For example, if a page contains a common header and navigation, a web page author might place that in a separate nav.html file and then in a page they are authoring enter the following XML in place of the header and navigation HTML:

<esi:include src="http://example.com/nav.html" onerror="continue"/>

ESI is intended for use with HTML content that is delivered via a Content Delivery Network and major CDNs were the sponsor of the original proposal.

When a user retrieves a CDN managed page that contains ESI components the CDN reconstructs the complete page from the component parts (which the CDN will either have to retrieve, or, more likely, have in cache since they change infrequently).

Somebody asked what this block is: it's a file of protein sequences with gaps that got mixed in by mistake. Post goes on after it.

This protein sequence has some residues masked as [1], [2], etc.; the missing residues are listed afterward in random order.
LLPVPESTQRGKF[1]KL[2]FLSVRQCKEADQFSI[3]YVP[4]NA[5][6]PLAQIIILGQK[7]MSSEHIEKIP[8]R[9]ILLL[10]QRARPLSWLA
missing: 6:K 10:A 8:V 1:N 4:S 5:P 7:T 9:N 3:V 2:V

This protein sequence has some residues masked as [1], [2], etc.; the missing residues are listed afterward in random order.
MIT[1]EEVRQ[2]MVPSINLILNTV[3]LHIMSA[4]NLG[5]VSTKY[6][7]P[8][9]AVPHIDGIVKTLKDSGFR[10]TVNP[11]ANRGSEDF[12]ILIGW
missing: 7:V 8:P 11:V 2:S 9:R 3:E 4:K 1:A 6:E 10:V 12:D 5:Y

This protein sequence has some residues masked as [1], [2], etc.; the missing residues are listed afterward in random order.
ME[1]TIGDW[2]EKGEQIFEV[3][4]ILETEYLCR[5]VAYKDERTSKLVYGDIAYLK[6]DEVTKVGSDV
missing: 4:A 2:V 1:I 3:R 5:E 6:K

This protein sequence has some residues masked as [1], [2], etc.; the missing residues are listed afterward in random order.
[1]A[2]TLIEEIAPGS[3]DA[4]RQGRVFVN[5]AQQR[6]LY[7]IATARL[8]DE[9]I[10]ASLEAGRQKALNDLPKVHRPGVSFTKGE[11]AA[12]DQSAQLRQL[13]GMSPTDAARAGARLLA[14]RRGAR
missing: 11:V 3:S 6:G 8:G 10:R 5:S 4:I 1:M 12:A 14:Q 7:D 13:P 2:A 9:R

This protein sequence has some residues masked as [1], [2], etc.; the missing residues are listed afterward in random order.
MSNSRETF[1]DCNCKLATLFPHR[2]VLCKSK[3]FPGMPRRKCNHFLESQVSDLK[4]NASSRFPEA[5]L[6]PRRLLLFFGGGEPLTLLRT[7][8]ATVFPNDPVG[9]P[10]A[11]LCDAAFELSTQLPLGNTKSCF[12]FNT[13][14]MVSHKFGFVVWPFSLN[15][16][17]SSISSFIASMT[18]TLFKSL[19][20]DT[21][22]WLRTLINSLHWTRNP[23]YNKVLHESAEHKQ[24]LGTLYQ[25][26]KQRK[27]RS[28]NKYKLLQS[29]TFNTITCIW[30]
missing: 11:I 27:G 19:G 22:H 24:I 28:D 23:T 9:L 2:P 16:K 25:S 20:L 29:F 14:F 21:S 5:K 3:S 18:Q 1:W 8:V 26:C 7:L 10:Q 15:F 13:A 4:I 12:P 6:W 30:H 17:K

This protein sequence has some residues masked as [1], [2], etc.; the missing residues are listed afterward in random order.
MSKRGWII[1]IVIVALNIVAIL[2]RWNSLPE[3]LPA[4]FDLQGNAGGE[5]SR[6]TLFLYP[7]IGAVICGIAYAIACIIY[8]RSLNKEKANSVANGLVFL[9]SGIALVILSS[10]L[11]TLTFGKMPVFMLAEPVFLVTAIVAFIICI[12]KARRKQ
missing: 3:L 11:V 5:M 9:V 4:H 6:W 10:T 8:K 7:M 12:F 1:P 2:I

The CDN delivers the complete, normal HTML to the end user, but because the CDN has access nodes all over the world the latency between the end user web browser and the CDN is minimized. ESI tries to minimize the amount of data sent between the origin web server and the CDN (where the latency may be high) while being transparent to the browser.

The biggest problem with adoption of ESI is that it forces web page authors to break pages up into blocks that can be safely cached by a CDN adding to the complexity of web page authoring. In addition, a CDN has to be used to deliver the pages as web browsers do not understand the ESI directives.

The time dimension

The SDCH and ESI approaches rely on identifying parts of pages that are known to be unchanging and can be cached either at the edge of a CDN or in a shared dictionary in a web browser.